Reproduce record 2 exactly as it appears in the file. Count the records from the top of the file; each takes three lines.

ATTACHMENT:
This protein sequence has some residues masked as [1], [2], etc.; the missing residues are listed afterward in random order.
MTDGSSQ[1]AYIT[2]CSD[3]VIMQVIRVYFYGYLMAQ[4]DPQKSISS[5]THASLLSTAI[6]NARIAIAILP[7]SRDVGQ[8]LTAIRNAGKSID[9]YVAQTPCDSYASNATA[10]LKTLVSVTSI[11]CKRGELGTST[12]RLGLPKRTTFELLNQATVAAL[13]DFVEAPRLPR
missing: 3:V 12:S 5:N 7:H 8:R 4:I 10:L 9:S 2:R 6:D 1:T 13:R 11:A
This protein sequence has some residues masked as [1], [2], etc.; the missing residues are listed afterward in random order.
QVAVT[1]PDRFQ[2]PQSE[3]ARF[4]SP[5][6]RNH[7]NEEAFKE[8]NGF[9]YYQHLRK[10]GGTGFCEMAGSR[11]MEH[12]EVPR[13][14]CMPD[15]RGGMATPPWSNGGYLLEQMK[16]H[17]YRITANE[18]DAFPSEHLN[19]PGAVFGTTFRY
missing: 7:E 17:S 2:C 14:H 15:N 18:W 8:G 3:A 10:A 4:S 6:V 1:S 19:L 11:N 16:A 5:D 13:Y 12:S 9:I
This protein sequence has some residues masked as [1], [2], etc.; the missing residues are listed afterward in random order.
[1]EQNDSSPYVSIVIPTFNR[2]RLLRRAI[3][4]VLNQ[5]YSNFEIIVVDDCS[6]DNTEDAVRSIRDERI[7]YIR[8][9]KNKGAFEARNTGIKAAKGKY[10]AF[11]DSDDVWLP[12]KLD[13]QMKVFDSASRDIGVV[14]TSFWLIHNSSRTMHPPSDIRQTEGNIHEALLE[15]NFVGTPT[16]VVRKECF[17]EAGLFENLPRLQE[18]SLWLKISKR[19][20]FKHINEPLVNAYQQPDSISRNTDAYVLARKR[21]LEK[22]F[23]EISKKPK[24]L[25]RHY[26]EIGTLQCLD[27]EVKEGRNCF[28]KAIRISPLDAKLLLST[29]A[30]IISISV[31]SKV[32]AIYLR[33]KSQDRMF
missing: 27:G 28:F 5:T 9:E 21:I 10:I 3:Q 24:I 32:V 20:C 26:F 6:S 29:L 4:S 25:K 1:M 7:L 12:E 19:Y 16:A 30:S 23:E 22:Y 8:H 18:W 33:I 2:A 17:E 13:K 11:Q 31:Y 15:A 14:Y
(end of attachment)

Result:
This protein sequence has some residues masked as [1], [2], etc.; the missing residues are listed afterward in random order.
QVAVT[1]PDRFQ[2]PQSE[3]ARF[4]SP[5][6]RNH[7]NEEAFKE[8]NGF[9]YYQHLRK[10]GGTGFCEMAGSR[11]MEH[12]EVPR[13][14]CMPD[15]RGGMATPPWSNGGYLLEQMK[16]H[17]YRITANE[18]DAFPSEHLN[19]PGAVFGTTFRY
missing: 7:E 17:S 2:C 14:H 15:N 18:W 8:G 3:A 10:A 4:S 6:V 1:S 19:L 11:N 16:A 5:D 13:Y 12:S 9:I